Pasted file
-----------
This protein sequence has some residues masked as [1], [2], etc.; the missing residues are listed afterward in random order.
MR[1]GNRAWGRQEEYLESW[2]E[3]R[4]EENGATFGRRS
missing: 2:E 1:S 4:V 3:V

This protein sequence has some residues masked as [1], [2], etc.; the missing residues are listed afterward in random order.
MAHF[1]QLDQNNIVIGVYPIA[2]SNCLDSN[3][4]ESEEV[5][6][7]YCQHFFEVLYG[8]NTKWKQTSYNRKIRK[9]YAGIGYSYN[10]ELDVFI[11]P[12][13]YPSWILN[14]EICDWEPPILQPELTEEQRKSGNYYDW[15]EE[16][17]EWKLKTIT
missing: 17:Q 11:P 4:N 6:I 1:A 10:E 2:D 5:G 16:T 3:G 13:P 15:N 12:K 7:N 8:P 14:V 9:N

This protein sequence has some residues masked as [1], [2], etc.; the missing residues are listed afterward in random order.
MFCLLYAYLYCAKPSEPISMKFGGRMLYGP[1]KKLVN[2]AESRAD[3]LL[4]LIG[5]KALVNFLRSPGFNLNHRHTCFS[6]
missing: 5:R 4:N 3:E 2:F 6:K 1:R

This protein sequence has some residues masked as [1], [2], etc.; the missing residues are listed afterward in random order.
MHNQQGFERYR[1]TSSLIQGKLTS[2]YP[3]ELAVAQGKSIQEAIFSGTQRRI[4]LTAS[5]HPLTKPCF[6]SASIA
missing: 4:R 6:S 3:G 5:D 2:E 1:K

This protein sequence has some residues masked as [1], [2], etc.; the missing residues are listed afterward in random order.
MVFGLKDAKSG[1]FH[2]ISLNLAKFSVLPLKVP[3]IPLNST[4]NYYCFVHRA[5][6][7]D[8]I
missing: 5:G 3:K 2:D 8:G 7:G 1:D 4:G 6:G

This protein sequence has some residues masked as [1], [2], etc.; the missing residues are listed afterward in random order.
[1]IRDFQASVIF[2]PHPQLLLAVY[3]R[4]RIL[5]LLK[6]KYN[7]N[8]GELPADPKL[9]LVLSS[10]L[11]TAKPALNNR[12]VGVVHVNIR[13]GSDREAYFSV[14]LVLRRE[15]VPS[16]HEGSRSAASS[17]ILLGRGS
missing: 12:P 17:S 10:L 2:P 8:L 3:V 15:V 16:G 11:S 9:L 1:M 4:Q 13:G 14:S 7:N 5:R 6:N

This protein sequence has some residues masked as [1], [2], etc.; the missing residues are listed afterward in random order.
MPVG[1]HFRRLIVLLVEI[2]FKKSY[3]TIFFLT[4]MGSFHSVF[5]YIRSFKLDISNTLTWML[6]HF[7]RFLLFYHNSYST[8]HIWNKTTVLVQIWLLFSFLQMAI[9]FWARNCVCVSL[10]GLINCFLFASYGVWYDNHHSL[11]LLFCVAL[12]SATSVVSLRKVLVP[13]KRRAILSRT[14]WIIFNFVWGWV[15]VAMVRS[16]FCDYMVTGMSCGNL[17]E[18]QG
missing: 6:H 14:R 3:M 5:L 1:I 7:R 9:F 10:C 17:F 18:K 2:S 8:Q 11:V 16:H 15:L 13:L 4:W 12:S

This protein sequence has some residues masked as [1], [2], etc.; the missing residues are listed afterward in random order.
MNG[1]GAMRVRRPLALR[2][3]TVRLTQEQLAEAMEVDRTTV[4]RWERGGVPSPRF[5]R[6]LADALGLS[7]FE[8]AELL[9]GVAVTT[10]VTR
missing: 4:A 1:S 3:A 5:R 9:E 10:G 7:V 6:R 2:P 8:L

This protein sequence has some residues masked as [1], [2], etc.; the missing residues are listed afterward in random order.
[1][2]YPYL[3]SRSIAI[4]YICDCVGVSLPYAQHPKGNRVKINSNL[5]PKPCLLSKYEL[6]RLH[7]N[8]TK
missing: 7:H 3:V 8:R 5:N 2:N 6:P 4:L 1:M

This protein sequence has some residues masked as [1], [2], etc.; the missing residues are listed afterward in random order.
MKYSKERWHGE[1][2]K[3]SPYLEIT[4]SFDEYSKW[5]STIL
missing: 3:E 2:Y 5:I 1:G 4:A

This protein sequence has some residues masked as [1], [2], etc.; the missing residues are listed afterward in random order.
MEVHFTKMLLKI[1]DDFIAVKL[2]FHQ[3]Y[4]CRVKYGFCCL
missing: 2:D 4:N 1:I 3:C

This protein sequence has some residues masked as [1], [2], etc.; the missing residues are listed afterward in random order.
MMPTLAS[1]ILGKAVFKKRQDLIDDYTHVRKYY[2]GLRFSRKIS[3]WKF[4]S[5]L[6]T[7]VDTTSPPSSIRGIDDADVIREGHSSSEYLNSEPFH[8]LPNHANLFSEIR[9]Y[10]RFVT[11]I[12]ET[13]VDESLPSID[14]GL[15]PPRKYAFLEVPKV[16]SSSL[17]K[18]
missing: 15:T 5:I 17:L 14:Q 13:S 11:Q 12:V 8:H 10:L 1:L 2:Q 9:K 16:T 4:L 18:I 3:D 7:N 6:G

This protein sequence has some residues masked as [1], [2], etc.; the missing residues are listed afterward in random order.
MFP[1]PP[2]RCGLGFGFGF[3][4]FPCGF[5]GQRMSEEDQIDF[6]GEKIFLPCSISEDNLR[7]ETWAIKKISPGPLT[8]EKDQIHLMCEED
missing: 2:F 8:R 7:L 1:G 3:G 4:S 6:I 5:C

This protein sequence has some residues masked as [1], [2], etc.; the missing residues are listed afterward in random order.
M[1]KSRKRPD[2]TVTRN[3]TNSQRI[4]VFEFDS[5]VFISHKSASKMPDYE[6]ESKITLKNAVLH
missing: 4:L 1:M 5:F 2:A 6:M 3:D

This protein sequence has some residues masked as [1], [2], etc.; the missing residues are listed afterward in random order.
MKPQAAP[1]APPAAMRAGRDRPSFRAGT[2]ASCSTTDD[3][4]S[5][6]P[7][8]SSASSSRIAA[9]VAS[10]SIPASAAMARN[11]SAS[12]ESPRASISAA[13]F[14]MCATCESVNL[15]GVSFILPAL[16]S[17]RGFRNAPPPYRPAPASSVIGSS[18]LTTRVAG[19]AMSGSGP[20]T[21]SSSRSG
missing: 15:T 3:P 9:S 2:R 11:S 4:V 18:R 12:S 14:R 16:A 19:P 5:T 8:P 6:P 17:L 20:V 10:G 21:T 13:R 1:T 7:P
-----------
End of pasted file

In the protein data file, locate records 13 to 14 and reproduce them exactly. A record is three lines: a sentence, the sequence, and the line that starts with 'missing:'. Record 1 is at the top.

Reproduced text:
This protein sequence has some residues masked as [1], [2], etc.; the missing residues are listed afterward in random order.
MFP[1]PP[2]RCGLGFGFGF[3][4]FPCGF[5]GQRMSEEDQIDF[6]GEKIFLPCSISEDNLR[7]ETWAIKKISPGPLT[8]EKDQIHLMCEED
missing: 2:F 8:R 7:L 1:G 3:G 4:S 6:I 5:C

This protein sequence has some residues masked as [1], [2], etc.; the missing residues are listed afterward in random order.
M[1]KSRKRPD[2]TVTRN[3]TNSQRI[4]VFEFDS[5]VFISHKSASKMPDYE[6]ESKITLKNAVLH
missing: 4:L 1:M 5:F 2:A 6:M 3:D